The programme lead Rachel Fletcher, Improvement Advisor, was instrumental in developing the collaboration and inspiring people to complete their projects.
IQT uses a combination of monthly workshops and work-based assessments to bring about innovative, positive and practical changes that enhance the quality of services and, ultimately, improve healthcare outcomes for patients. Mr Bautista’s programme focused around one of the most sensitive areas of nursing, advance care planning. Sometimes referred to as palliative care, or end of life care, advance care planning has been the subject of much debate both inside and outside the NHS, and Mr Bautista looked to America for inspiration.
“As part of my project I came across a validated questionnaire that had been used in the United States to measure the perception of nurses towards advance care planning,” he explained. “It looked at the four areas of knowledge, attitude, level of comfort and organisational support; and measured the relative strength of these different factors. Using an adapted version of the questionnaire, I ran a study with some of our own nurses and found some very interesting results.”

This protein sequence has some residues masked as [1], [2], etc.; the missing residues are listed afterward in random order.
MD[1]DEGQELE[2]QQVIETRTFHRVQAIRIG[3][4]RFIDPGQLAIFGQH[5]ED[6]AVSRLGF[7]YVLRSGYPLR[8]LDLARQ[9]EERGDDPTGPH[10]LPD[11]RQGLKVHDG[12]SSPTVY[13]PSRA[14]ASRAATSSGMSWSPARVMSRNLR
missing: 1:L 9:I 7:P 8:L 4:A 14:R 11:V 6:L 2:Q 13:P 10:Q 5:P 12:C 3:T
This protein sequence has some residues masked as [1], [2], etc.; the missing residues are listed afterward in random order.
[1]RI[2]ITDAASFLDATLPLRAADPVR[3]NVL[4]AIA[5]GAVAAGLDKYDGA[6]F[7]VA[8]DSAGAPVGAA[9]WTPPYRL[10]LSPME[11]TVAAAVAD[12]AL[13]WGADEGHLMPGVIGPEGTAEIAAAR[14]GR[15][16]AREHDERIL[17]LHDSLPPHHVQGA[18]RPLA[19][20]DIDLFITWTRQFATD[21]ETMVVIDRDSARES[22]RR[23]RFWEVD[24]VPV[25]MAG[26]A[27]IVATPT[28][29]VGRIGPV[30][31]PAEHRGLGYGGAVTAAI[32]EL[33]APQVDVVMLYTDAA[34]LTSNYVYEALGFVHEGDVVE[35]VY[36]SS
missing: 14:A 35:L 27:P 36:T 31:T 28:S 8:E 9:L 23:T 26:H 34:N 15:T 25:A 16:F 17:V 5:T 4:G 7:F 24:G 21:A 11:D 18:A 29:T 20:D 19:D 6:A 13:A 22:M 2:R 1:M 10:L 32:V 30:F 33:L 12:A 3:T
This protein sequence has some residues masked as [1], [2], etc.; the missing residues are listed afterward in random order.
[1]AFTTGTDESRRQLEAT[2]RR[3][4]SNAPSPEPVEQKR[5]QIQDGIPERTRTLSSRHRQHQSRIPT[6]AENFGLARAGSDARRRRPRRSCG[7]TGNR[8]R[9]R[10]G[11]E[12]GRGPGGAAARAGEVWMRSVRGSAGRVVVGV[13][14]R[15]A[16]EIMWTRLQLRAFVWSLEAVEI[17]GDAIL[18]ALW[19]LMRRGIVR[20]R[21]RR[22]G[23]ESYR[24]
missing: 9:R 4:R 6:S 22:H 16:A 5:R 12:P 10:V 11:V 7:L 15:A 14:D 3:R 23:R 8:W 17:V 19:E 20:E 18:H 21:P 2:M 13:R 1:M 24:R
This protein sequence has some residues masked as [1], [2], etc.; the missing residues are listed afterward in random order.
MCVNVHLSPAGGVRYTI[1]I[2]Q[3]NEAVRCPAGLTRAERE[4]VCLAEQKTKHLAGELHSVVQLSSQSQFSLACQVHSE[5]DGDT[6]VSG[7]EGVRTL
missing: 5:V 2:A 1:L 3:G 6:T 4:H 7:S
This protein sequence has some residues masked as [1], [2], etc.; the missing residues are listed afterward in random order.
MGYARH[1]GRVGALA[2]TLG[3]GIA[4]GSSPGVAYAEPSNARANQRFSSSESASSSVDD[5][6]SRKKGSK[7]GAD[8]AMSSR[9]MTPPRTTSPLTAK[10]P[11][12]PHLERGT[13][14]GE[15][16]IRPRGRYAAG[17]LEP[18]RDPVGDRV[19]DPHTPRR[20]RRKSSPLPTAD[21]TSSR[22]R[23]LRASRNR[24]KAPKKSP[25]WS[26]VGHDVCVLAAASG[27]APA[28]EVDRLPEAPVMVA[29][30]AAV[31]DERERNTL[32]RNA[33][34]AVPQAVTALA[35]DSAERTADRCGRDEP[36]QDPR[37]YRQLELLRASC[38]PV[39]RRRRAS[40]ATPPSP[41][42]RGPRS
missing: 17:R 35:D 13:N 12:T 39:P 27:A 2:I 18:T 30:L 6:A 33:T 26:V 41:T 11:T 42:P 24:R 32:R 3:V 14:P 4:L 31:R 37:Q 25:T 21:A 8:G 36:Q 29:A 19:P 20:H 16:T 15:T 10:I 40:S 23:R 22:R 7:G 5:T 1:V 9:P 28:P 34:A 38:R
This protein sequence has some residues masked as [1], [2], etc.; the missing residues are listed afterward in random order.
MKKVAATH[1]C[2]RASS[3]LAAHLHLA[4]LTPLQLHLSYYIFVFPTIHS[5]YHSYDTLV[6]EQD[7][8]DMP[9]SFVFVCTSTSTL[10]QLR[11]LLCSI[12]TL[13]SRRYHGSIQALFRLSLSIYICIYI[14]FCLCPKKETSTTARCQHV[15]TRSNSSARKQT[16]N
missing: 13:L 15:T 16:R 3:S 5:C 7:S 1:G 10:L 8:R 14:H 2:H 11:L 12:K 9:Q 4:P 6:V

Mr Bautista’s study found that, while nurses at Linc’s Capel Grange nursing home scored highly against knowledge, attitude and understanding of the organisational support structure in place to support advance care planning, it was the ‘comfort’ score that came out lowest in most cases. Sensitivities of discussing end of life care with family members, concerns around religious beliefs and the mental capacity of elders and the implications of legal issues lasting power of attorney were all highlighted as factors that could make some nurses uncomfortable when dealing with advance care planning.